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Q&A: Judy Greer of 'The Descendants'

(Lenny Gilmore/RedEye )
November 15, 2011|By Matt Pais | RedEye movie critic

Judy Greer knows she’s played the “best friend role” in what feels like countless romantic comedies. But she’s not going to swear them off.

“I see actors making decisions like, ‘I don’t want to do that anymore.’ Like, ‘I don’t want to be on a television show anymore. I want to be a movie star,’” says Greer, whose new film, “The Descendants,” opens Nov. 18. “Then it’s like they never do anything again, and you see them back on television.”

Fortunately, the Michigan-raised DePaul grad—who has appeared in many films, including “27 Dresses” and “The Wedding Planner,” but is probably best known for her role as Kitty Sanchez in “Arrested Development”—sometimes gets to stretch. Two years ago she asked her agents to find her different, small roles, and Alexander Payne’s “The Descendants” is a perfect example of what Greer was looking for: Appearing as the wife of the man who’s been sleeping with George Clooney’s character’s now-comatose wife, she has only a few scenes but exudes real warmth and vulnerability.

At the Public Hotel, the L.A.-based 36-year-old talked about kissing Clooney, the benefits of pinch-hitting for the star and how large Kitty’s breasts should be when “Arrested Development” returns.

You previously worked with George Clooney on “Three Kings.” Be honest: Then or now, how many of your friends asked you what it was like to kiss him?
Everyone asks me what it was like to kiss him. Every single person I talk to. I don’t remember! It’s work. It’s weird. You’re shooting and it’s strange. … We [bleeping] shot that kiss so many times from so many angles and set-ups. I was like, I thought George was punking me, [to use] Ashton’s term. Because George makes practical jokes all the time. But I also knew that in shooting a movie it’s so expensive and it was a night shoot so I was like, “They’re not going to play that joke on me. It’s too expensive of a joke to play on just me.” But we did shoot it over and over and over and over. So, that was awesome.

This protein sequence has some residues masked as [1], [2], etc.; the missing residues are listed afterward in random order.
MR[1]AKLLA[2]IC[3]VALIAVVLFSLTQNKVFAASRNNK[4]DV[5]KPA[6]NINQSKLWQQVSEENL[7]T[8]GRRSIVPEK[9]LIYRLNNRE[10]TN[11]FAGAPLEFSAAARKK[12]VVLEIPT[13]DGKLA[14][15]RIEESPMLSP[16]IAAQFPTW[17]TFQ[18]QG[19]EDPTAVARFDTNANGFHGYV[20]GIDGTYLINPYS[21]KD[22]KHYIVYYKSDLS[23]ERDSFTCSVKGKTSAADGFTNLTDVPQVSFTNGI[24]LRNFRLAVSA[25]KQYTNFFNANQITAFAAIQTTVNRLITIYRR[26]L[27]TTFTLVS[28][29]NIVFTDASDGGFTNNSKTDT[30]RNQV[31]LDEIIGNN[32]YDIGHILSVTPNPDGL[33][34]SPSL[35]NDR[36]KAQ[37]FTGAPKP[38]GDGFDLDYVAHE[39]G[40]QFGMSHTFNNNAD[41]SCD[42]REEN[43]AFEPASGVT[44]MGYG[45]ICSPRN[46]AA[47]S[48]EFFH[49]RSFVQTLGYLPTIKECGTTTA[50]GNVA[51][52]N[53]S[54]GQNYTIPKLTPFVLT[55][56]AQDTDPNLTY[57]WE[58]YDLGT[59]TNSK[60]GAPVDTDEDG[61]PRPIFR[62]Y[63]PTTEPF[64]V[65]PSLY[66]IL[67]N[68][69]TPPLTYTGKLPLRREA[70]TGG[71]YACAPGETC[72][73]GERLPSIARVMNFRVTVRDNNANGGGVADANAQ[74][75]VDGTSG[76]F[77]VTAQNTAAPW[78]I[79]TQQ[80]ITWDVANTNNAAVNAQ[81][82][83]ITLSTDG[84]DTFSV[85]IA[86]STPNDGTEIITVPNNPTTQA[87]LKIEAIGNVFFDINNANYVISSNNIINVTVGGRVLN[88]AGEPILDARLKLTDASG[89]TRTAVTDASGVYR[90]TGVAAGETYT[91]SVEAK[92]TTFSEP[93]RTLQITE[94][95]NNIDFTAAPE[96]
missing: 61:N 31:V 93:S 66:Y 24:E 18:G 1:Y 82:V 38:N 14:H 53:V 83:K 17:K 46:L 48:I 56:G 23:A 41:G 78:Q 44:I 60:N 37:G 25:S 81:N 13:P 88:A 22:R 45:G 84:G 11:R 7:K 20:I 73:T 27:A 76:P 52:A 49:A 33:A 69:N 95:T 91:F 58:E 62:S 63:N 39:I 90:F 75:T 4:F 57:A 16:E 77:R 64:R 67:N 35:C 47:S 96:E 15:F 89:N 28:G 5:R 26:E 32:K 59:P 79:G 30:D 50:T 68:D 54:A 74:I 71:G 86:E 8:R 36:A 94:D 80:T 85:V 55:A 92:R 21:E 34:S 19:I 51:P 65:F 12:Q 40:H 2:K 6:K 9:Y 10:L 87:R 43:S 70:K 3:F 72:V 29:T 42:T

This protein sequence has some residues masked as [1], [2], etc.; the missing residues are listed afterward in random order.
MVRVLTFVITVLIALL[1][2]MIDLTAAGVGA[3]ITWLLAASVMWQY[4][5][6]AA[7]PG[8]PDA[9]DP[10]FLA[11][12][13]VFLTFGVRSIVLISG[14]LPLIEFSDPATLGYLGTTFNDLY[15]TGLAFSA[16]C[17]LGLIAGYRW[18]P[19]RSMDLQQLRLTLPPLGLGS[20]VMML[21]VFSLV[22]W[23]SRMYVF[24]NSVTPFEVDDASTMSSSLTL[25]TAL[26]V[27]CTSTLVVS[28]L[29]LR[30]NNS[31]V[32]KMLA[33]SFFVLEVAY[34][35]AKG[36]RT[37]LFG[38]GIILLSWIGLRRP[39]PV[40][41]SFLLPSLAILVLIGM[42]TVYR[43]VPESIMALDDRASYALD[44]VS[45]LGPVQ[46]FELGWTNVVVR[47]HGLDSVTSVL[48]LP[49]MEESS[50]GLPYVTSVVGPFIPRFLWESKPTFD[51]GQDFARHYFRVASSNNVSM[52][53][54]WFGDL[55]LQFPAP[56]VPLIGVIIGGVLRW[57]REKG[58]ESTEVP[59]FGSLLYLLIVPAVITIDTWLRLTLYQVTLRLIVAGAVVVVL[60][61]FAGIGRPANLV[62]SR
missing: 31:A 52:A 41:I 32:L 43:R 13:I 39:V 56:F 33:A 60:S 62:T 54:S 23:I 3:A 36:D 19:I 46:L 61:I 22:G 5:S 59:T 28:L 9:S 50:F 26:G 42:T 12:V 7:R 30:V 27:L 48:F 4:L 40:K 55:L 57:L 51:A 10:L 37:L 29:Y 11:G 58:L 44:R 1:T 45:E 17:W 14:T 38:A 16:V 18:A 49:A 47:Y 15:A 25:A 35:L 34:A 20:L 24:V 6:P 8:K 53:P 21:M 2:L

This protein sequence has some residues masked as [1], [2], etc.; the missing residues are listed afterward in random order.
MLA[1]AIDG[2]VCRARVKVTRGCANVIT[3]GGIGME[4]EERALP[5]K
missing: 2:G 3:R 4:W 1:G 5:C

So what do you tell your friends when they ask?
I say, tough day at work. I was in Kauai, I had to kiss George Clooney. It was funny, I’m actually getting married, but I was sort of just dating my fiancé at the time and he was like, “I’m fine with it. I mean I’m totally fine with it.” And his friends back home were all like, “So, Judy’s like making out with George Clooney all day? That seems awesome. You really honestly think she’s going to come back and still want to date you?” But, I did. [Laughs.]

When taking a supporting role, how much do you consider the broader film, as opposed to just the character you’re playing?
I would say that 75 percent of the time, OK, 50 percent of the time it’s about paying my bills. Because I have friends that I consider them to be more artists when taking work. And I always just think of myself, and maybe it’s my Midwest mentality, but I have to work. It’s my job. And at this point I’m not qualified to do anything else ‘cause I don’t know how to use computers and you have to use computers now all the time.

Admitting that is very much Midwestern-style honesty.
Like, I need money ‘cause I have to live, and I have a giant dog who eats nonstop.

What kind of dog?
American Bulldog. Uhh, he’s so awesome! Anyway. So he is a big eater. But I also look at who is in the movie. I do read the script before my auditions. And that to me … it depends on the movie. An Alexander Payne script isn’t going to change that much. A movie like “27 Dresses,” we’re going to have writers on set. We’re going to be doing punch-ups. We’re going to be doing jokes. They’re going to let me make it funnier if I need to. So I know this in my head having done a bunch of romantic comedies. But for the most part I get to have more freedom in those situations so I don’t worry so much if it’s not always on the page. I wish it always was on the page, but sometimes it’s not and sometimes it’s OK … “Is it going to take me out of the market for other things that are going to be potentially better? Is this a movie that’s going to come out? Is it a character I’ve played before? Is it a character I want to play?”

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